In terms of the percentage of the in-person absentee balloting method by race:

And the percentage changes from 2012's same day totals to this year's same day totals by race:

Currently, white voters are 24 percent ahead of their 2012 same-day cumulative totals, while black voters are down 11 percent and all other races combined are up 52 percent. Black voters are making steady headway in eating into their deficit compared to 2012, but with three days to go, the question will be can they make up more ground, or does the Clinton campaign shift its ground game strategy to getting more black voters to show up on Election Day, something that in 2012 black voters did not do necessarily.

In looking at the voters who have cast accepted in-person absentee ballots so far, over 60 percent of them used the same method four years, but 16 percent voted on Election Day in 2012 and another 16 percent were registered after the 2012 election.

Finally, in looking at the accepted in person absentee ballots by three different factors (region, native, and generation), by party registration:

Urban voters continue to dominate the accepted in-person ballots.

New North Carolinians to the state (not born in NC) continue to dominate.

And in comparison to their previous days' percentages, Millennial voters (under 35 years old) have ticked up to 17 percent of the total accepted in-person absentee ballots, while Baby Boomers have dropped from around 46 percent to 43 percent.

As we are nearing the end of the 'early' voting period (in-person absentee voting method), I decided to look and see where different groups are currently at in terms of their voter registration numbers from 10-29-16. Two sets of charts following: the first being by race and party registration, comparing the registration numbers to the numbers of accepted in-person absentee ballots cast so far and their percentages of 'turnout,' and the second being by gender, natives, region, and generation, with the same approach.

First, turnouts among registered voter groups through accepted in-person ballots by race and party registration:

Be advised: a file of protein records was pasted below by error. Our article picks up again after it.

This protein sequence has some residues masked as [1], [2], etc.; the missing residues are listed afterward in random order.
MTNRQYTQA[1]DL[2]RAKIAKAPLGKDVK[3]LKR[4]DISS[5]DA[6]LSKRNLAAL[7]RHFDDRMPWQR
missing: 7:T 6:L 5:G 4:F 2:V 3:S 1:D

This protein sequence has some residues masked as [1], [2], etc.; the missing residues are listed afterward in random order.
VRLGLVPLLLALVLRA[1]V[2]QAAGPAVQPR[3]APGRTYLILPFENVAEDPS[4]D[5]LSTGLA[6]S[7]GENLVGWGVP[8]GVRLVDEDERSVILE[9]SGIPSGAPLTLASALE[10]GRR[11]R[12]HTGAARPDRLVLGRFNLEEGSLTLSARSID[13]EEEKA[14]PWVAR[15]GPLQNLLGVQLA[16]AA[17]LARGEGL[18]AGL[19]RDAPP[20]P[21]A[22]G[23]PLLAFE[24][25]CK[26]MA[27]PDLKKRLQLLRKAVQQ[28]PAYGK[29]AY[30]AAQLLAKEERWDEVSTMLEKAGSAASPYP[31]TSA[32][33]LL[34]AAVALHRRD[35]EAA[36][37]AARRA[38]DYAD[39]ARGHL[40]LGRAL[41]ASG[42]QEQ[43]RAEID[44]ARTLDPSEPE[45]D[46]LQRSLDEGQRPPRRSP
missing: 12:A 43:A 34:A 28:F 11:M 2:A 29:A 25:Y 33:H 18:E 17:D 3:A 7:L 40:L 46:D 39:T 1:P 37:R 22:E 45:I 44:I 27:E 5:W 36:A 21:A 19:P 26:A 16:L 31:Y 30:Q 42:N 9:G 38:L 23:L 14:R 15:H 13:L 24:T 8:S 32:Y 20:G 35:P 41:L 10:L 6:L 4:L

Next, by gender, native, region, and generation cohort:

If we expect that we have seen nearly half of the ballots cast so far as we did in 2012 total (4.5 million), these turnout rates give us a sense of who has shown up and what potential other groups may have to show up and cast ballots.

In response to a reporter's query yesterday, here is where each party's registered voters are coming from in terms of region (urban, suburban, and rural counties), by numbers of accepted in-person ballots and the corresponding percentages:

While it's not surprising that Democrats are seeing the vast majority of their accepted in-person ballots come from urban areas, 57 percent of unaffiliated voters are in urban counties and 47 percent (a plurality) of registered Republicans are from urban counties. One key aspect of North Carolina's political environment has been, and will continue to be, the urban-rural divide, and this trend may indicate support for various candidates coming from different regions, but it is very hard to extrapolate specific support for a presidential candidate from these numbers--general observations is needed with this data.

Accepted Mail-In Ballots:

In comparison to 2012's returned and accepted mail-in ballots on this same day, 2016's numbers are currently 82 percent of where they were four years ago.

Of the 130,000 returned and accepted mail-in ballots, the party registration break-down is 41 percent registered Republicans, 32 percent registered Democrats, and 27 percent registered unaffiliated.

However, deficits are still quite large among registered Republicans utilizing this method this year: currently, they are at 64 percent of where they were four years ago this same day.

Registered Democrats are at 94 percent of their same-day totals four years ago, and unaffiliated voters are at 109 percent of their totals from four years ago.

The number of outstanding ballots has dropped to 85,000, with the party registration break-down as:

Thanks for reading through this election cycle. The end is nigh!